Then there is the simple realization that not all amazing moments come when there is a camera in hand, or at least the camera doesn’t matter. It might seem strange to read this paragraph on a photography site, but I don’t think you can separate your photo life from your real life. They fuel each other. It’s impossible to be the best photographer you can be without pouring the real YOU into each image. So it follows that the real YOU is something you should develop as fervently as you study your craft of photography. On occasion, I have been somewhere, or seen something, that was simply so beautiful and yes, amazing, that I didn’t make a photograph. I got caught up in the moment, and merely forgot to press the shutter or just lost interest in making a picture. I decide to LIVE that moment instead of photograph it.
My first trip to Bosque del Apache was just such a moment. I went there to photograph what we call the “blast off.” This is the moment when the tens of thousands of geese take off and make their way north each morning looking for food. They take off all at once. Sometimes, if you’re lucky, and the wind’s right and the conditions warrant it, they take off against a brilliant sunrise. On my first trip there, I’d been briefed on what to expect. But nothing I read or heard about the experience was able to really prepare me for its amazingness! The birds took off and like a statue, I stood there in awe. It was amazing in every way. I merely forgot to press the shutter. And guess what – that’s okay if it happens to you too-really. Nobody has to know unless you’re a fool like me, and you pour your heart out to thousands of people every day on a photography web site!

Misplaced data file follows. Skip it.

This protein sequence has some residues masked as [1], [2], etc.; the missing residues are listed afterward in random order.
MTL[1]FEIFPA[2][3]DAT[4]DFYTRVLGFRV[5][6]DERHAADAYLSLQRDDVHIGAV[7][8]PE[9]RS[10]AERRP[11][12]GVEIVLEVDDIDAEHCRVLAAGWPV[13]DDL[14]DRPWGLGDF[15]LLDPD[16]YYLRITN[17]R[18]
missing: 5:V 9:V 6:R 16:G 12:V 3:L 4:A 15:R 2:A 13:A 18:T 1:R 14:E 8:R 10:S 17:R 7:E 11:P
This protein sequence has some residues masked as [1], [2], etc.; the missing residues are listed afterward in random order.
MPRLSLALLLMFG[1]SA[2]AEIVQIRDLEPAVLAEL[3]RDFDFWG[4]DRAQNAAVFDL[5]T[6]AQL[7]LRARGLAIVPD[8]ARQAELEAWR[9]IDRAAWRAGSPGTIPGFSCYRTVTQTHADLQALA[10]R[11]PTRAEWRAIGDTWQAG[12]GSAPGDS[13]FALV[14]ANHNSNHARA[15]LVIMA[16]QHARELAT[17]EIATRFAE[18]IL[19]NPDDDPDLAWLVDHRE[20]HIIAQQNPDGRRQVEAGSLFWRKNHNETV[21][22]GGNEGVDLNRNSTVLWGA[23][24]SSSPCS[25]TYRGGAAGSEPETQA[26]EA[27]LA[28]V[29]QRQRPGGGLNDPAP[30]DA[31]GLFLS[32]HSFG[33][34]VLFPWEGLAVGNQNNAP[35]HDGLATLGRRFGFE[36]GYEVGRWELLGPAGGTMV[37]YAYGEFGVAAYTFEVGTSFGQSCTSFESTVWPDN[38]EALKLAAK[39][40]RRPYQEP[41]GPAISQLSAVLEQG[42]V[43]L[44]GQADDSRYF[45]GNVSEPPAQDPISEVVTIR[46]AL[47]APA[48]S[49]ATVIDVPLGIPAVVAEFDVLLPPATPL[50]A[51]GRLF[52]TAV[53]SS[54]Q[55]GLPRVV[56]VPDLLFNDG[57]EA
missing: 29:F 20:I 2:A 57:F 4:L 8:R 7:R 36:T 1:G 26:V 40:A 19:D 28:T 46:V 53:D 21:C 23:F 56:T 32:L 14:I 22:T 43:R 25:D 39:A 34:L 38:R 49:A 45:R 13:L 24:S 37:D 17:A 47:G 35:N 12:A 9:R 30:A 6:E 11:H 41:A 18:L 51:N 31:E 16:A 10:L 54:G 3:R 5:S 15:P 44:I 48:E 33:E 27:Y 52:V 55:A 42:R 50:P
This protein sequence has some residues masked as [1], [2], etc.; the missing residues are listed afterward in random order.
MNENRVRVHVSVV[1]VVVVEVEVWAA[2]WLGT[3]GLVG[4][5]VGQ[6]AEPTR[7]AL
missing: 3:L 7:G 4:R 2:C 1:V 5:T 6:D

I’ve often said that being creative has little to do with finding something new and much more to do with simply being you. The bare, naked soul within you is your number one source for photographic inspiration. That’s where the desire to tell amazing stories about amazing moments comes from.
If we live and photograph with purpose…If we make images because they matter – at least to us…If we participate in the amazing moments instead of just letting them pass us by, then we are not only better photographers, we’re better humans. Oh, and we’re likely to find more amazing moments as a reward.
I am spending what time I have left on this planet in hot pursuit of amazing moments. Both those I can photograph and those I that I can simply be a part of, no matter how small. I want to take big bites out of life. There’s probably not as much left for me as there is for most of you. I’m not wasting any of my time and hope you aren’t either.
My camera and my ability to make images with it have taken me lots of amazing places. I’m not settling for less any more. If it’s not amazing, I’m moving on to where amazing is hanging out. We all deserve a chance to live for amazing moments, no matter how many we have left. I hope this post (long as it may be) has somehow inspired you to go find yours.
Latest posts by Scott Bourne (see all)